>          (Round here everyone keeps calling Hurd Linux/NT - 8) )
The Hurd SHOULD be Linux/NT, but how can it happen unless Linux migrates
onto Mach?

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From: iii...@uk.ac.swan.pyr (Alan Cox)
Subject: Re: Why is Linux monolithic?
Message-ID: <1994May26.124116.11142@uk.ac.swan.pyr>
Organization: Swansea University College
References: < m0akklZ-211xiaD@usoft>
Date: Thu, 26 May 1994 12:41:16 GMT
Lines: 27

In article < m0akklZ-211xiaD@usoft> j...@usoft.spb.su (John Lynn Roseman) writes:
>> Mach in itself doesn't help at all - at that level all mach does is provide
>> a standardised interface method between the different modules - you could
>> easily write this bit from scratch for Linux  . . .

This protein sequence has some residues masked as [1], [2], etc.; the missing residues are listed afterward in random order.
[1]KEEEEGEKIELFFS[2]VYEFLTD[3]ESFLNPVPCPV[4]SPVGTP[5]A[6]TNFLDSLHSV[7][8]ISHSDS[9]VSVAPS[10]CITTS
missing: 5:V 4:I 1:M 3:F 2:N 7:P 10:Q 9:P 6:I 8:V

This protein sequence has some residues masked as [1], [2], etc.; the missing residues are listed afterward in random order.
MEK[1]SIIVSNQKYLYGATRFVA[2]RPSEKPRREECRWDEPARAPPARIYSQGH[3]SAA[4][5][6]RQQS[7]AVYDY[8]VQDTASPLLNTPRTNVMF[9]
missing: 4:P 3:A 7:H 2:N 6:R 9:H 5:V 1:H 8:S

>The FSF, OSF, DEC and IBM seem to be convinced that it does help.
>What's the point of rewriting it from scratch?

In all these cases they are looking at using Mach not just as a way of splitting
up a program but a way of sharing multiple subsystems properly across user
services. Windows NT, IBM'sPowerPC microkernel and HURD are all about running
lots of things together as the OS. With the exception of hurd however its 
very much a drive to get multiple monolithic OS on one machine at once. Merely
being a modular kernel can be done much more efficiently than using MACH - 
running tons of simultanous subsystems and sharing multiple CPU's between OS
layers is something where MACH becomes appropriate - its a question of scale.

>
>>          (Round here everyone keeps calling Hurd Linux/NT - 8) )
>The Hurd SHOULD be Linux/NT, but how can it happen unless Linux migrates
>onto Mach?

A Linux syscall emulator wouldn't be diabolically hard, and a ext2fs for Mach
seems quite viable looking at all MIB's documentation. 

Alan